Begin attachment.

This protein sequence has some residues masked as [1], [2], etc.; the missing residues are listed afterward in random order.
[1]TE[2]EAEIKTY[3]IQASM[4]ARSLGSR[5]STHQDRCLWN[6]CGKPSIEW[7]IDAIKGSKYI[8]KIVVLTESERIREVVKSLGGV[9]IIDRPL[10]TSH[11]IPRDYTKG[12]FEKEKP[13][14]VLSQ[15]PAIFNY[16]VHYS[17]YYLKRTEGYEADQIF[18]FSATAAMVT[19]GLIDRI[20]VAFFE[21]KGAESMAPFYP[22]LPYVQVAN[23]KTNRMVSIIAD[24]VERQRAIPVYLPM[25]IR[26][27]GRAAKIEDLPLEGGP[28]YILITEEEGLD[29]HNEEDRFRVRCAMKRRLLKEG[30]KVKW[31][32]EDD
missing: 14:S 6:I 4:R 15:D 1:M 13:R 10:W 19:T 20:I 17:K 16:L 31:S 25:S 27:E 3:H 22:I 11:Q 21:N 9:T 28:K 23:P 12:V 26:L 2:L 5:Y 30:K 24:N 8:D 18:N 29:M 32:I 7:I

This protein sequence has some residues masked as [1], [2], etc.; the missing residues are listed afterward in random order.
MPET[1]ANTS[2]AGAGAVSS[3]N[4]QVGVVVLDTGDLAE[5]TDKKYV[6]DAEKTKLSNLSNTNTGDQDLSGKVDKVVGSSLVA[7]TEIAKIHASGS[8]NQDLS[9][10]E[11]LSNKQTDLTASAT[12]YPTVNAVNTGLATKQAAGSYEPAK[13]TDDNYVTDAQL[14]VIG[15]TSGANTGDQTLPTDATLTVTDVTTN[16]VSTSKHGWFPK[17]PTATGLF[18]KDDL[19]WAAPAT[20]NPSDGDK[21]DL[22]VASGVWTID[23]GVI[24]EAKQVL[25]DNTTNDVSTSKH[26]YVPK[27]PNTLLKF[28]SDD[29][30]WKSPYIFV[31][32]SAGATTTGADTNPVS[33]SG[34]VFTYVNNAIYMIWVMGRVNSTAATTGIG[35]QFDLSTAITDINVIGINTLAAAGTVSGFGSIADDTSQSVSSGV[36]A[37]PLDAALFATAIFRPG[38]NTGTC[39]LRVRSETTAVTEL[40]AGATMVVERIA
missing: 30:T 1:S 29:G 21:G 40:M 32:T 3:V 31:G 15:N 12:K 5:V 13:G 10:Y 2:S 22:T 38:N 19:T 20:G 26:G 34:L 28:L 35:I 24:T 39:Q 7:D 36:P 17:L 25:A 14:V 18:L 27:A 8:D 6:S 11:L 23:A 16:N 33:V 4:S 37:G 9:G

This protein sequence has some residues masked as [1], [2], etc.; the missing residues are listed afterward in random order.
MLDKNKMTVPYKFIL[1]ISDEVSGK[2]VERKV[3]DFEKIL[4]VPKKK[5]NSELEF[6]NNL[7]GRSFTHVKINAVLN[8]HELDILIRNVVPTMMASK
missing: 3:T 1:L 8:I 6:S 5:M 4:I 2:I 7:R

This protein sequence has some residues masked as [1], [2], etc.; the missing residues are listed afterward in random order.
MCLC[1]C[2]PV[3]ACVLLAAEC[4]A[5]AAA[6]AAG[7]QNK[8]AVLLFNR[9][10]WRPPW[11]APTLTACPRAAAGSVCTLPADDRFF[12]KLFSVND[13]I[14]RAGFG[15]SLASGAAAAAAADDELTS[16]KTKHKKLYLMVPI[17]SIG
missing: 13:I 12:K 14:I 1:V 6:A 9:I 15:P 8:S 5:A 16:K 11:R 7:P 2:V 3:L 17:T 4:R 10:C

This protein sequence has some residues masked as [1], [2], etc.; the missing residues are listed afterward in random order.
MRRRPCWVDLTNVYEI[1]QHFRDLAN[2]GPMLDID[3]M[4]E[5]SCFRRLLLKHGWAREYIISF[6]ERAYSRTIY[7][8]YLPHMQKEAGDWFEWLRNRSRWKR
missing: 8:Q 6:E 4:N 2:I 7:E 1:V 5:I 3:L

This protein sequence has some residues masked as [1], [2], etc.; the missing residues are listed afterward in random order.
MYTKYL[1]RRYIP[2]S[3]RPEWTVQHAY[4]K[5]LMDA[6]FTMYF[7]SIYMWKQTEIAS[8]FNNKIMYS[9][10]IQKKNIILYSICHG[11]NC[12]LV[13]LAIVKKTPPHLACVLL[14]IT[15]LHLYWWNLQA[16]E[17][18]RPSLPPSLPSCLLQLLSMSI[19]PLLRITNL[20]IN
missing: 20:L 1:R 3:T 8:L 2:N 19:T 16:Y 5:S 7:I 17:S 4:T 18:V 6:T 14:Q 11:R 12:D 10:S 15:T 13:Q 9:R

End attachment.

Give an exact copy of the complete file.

This protein sequence has some residues masked as [1], [2], etc.; the missing residues are listed afterward in random order.
[1]TE[2]EAEIKTY[3]IQASM[4]ARSLGSR[5]STHQDRCLWN[6]CGKPSIEW[7]IDAIKGSKYI[8]KIVVLTESERIREVVKSLGGV[9]IIDRPL[10]TSH[11]IPRDYTKG[12]FEKEKP[13][14]VLSQ[15]PAIFNY[16]VHYS[17]YYLKRTEGYEADQIF[18]FSATAAMVT[19]GLIDRI[20]VAFFE[21]KGAESMAPFYP[22]LPYVQVAN[23]KTNRMVSIIAD[24]VERQRAIPVYLPM[25]IR[26][27]GRAAKIEDLPLEGGP[28]YILITEEEGLD[29]HNEEDRFRVRCAMKRRLLKEG[30]KVKW[31][32]EDD
missing: 14:S 6:I 4:R 15:D 1:M 13:R 10:W 19:T 20:I 17:K 16:L 31:S 25:S 27:E 3:H 22:I 11:Q 21:N 9:T 28:K 23:P 12:V 26:L 2:L 5:Y 30:K 24:N 8:D 18:N 29:M 32:I 7:I

This protein sequence has some residues masked as [1], [2], etc.; the missing residues are listed afterward in random order.
MPET[1]ANTS[2]AGAGAVSS[3]N[4]QVGVVVLDTGDLAE[5]TDKKYV[6]DAEKTKLSNLSNTNTGDQDLSGKVDKVVGSSLVA[7]TEIAKIHASGS[8]NQDLS[9][10]E[11]LSNKQTDLTASAT[12]YPTVNAVNTGLATKQAAGSYEPAK[13]TDDNYVTDAQL[14]VIG[15]TSGANTGDQTLPTDATLTVTDVTTN[16]VSTSKHGWFPK[17]PTATGLF[18]KDDL[19]WAAPAT[20]NPSDGDK[21]DL[22]VASGVWTID[23]GVI[24]EAKQVL[25]DNTTNDVSTSKH[26]YVPK[27]PNTLLKF[28]SDD[29][30]WKSPYIFV[31][32]SAGATTTGADTNPVS[33]SG[34]VFTYVNNAIYMIWVMGRVNSTAATTGIG[35]QFDLSTAITDINVIGINTLAAAGTVSGFGSIADDTSQSVSSGV[36]A[37]PLDAALFATAIFRPG[38]NTGTC[39]LRVRSETTAVTEL[40]AGATMVVERIA
missing: 30:T 1:S 29:G 21:G 40:M 32:T 3:V 31:G 15:N 12:K 5:V 13:G 10:Y 2:S 22:T 38:N 19:T 20:G 26:G 34:L 28:L 35:I 24:T 39:Q 7:D 36:P 17:L 25:A 14:V 18:L 27:A 8:D 6:S 11:L 23:A 16:N 33:V 4:S 37:G 9:G

This protein sequence has some residues masked as [1], [2], etc.; the missing residues are listed afterward in random order.
MLDKNKMTVPYKFIL[1]ISDEVSGK[2]VERKV[3]DFEKIL[4]VPKKK[5]NSELEF[6]NNL[7]GRSFTHVKINAVLN[8]HELDILIRNVVPTMMASK
missing: 3:T 1:L 8:I 6:S 5:M 4:I 2:I 7:R

This protein sequence has some residues masked as [1], [2], etc.; the missing residues are listed afterward in random order.
MCLC[1]C[2]PV[3]ACVLLAAEC[4]A[5]AAA[6]AAG[7]QNK[8]AVLLFNR[9][10]WRPPW[11]APTLTACPRAAAGSVCTLPADDRFF[12]KLFSVND[13]I[14]RAGFG[15]SLASGAAAAAAADDELTS[16]KTKHKKLYLMVPI[17]SIG
missing: 13:I 12:K 14:I 1:V 6:A 9:I 15:P 8:S 5:A 16:K 11:R 7:P 2:V 3:L 17:T 4:R 10:C

This protein sequence has some residues masked as [1], [2], etc.; the missing residues are listed afterward in random order.
MRRRPCWVDLTNVYEI[1]QHFRDLAN[2]GPMLDID[3]M[4]E[5]SCFRRLLLKHGWAREYIISF[6]ERAYSRTIY[7][8]YLPHMQKEAGDWFEWLRNRSRWKR
missing: 8:Q 6:E 4:N 2:I 7:E 1:V 5:I 3:L

This protein sequence has some residues masked as [1], [2], etc.; the missing residues are listed afterward in random order.
MYTKYL[1]RRYIP[2]S[3]RPEWTVQHAY[4]K[5]LMDA[6]FTMYF[7]SIYMWKQTEIAS[8]FNNKIMYS[9][10]IQKKNIILYSICHG[11]NC[12]LV[13]LAIVKKTPPHLACVLL[14]IT[15]LHLYWWNLQA[16]E[17][18]RPSLPPSLPSCLLQLLSMSI[19]PLLRITNL[20]IN
missing: 20:L 1:R 3:T 8:L 2:N 19:T 16:Y 5:S 7:I 17:S 4:T 18:V 6:T 14:Q 11:R 12:D 10:S 15:T 13:Q 9:R